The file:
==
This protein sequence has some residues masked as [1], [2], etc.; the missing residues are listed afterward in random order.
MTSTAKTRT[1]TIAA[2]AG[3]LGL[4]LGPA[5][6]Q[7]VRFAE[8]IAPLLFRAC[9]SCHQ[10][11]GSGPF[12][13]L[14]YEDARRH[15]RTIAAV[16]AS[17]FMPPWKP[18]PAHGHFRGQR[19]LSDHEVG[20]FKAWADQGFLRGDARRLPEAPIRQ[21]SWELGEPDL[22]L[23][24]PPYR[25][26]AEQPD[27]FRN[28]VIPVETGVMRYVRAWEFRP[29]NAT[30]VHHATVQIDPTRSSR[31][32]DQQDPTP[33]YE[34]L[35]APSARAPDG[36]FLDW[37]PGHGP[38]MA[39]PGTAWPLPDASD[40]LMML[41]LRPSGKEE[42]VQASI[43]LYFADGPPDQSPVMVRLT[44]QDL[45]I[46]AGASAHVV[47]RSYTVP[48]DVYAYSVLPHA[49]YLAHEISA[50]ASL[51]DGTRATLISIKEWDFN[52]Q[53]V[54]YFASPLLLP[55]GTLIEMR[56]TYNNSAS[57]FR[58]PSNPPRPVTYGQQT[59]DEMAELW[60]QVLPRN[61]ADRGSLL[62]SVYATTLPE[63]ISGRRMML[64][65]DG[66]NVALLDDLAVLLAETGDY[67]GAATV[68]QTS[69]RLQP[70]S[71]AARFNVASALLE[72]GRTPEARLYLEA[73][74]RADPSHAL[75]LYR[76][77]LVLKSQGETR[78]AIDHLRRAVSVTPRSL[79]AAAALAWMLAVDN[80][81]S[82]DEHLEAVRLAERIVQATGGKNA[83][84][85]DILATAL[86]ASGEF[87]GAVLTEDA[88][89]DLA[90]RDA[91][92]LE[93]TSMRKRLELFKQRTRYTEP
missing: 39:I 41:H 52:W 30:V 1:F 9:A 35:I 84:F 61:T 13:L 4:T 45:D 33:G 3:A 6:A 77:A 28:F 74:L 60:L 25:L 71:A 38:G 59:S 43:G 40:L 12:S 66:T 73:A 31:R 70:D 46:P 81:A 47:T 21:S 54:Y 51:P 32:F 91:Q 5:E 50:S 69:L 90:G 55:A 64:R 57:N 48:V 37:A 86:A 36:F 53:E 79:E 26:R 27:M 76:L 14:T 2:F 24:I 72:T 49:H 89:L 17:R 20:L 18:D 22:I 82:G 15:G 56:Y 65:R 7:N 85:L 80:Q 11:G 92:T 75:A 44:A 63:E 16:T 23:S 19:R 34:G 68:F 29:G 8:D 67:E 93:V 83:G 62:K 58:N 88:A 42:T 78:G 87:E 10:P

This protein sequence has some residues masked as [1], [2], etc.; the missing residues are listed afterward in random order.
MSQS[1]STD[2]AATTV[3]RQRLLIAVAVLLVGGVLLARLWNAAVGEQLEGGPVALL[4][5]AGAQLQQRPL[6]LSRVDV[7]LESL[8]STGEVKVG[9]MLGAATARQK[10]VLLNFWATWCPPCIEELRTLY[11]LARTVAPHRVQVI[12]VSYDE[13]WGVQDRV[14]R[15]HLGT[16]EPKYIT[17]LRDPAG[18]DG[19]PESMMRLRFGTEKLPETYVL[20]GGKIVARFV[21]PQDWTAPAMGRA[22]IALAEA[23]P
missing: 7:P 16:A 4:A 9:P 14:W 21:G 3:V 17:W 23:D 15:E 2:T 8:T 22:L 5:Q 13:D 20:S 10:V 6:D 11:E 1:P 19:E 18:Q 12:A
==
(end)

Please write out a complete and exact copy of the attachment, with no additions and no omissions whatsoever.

This protein sequence has some residues masked as [1], [2], etc.; the missing residues are listed afterward in random order.
MTSTAKTRT[1]TIAA[2]AG[3]LGL[4]LGPA[5][6]Q[7]VRFAE[8]IAPLLFRAC[9]SCHQ[10][11]GSGPF[12][13]L[14]YEDARRH[15]RTIAAV[16]AS[17]FMPPWKP[18]PAHGHFRGQR[19]LSDHEVG[20]FKAWADQGFLRGDARRLPEAPIRQ[21]SWELGEPDL[22]L[23][24]PPYR[25][26]AEQPD[27]FRN[28]VIPVETGVMRYVRAWEFRP[29]NAT[30]VHHATVQIDPTRSSR[31][32]DQQDPTP[33]YE[34]L[35]APSARAPDG[36]FLDW[37]PGHGP[38]MA[39]PGTAWPLPDASD[40]LMML[41]LRPSGKEE[42]VQASI[43]LYFADGPPDQSPVMVRLT[44]QDL[45]I[46]AGASAHVV[47]RSYTVP[48]DVYAYSVLPHA[49]YLAHEISA[50]ASL[51]DGTRATLISIKEWDFN[52]Q[53]V[54]YFASPLLLP[55]GTLIEMR[56]TYNNSAS[57]FR[58]PSNPPRPVTYGQQT[59]DEMAELW[60]QVLPRN[61]ADRGSLL[62]SVYATTLPE[63]ISGRRMML[64][65]DG[66]NVALLDDLAVLLAETGDY[67]GAATV[68]QTS[69]RLQP[70]S[71]AARFNVASALLE[72]GRTPEARLYLEA[73][74]RADPSHAL[75]LYR[76][77]LVLKSQGETR[78]AIDHLRRAVSVTPRSL[79]AAAALAWMLAVDN[80][81]S[82]DEHLEAVRLAERIVQATGGKNA[83][84][85]DILATAL[86]ASGEF[87]GAVLTEDA[88][89]DLA[90]RDA[91][92]LE[93]TSMRKRLELFKQRTRYTEP
missing: 39:I 41:H 52:W 30:V 1:F 9:A 35:I 84:F 61:T 13:L 4:T 45:D 33:G 3:A 6:A 77:A 28:F 74:L 60:L 25:L 71:A 38:G 59:S 43:G 40:L 12:S 66:T 73:A 31:R 70:D 46:P 81:A 47:T 21:S 54:Y 51:P 32:F 91:Q 5:E 50:S 69:L 90:G 55:A 64:R 57:N 48:V 37:A 86:A 36:F 53:E 79:E 26:R 27:M 76:L 14:T 2:F 24:I 72:T 49:H 89:L 17:R 20:L 18:D 22:I 82:G 15:G 56:Y 65:R 7:N 85:L 80:Q 11:G 92:T 75:A 44:A 63:E 16:T 23:S 19:R 34:G 68:F 29:G 8:D 67:E 93:V 83:G 62:K 58:N 88:A 42:T 78:G 87:E 10:P

This protein sequence has some residues masked as [1], [2], etc.; the missing residues are listed afterward in random order.
MSQS[1]STD[2]AATTV[3]RQRLLIAVAVLLVGGVLLARLWNAAVGEQLEGGPVALL[4][5]AGAQLQQRPL[6]LSRVDV[7]LESL[8]STGEVKVG[9]MLGAATARQK[10]VLLNFWATWCPPCIEELRTLY[11]LARTVAPHRVQVI[12]VSYDE[13]WGVQDRV[14]R[15]HLGT[16]EPKYIT[17]LRDPAG[18]DG[19]PESMMRLRFGTEKLPETYVL[20]GGKIVARFV[21]PQDWTAPAMGRA[22]IALAEA[23]P
missing: 7:P 16:A 4:A 9:P 14:W 21:G 3:V 17:W 23:D 15:E 2:T 8:T 22:L 5:Q 13:D 20:S 10:V 6:D 11:E 1:P 19:E 18:Q 12:A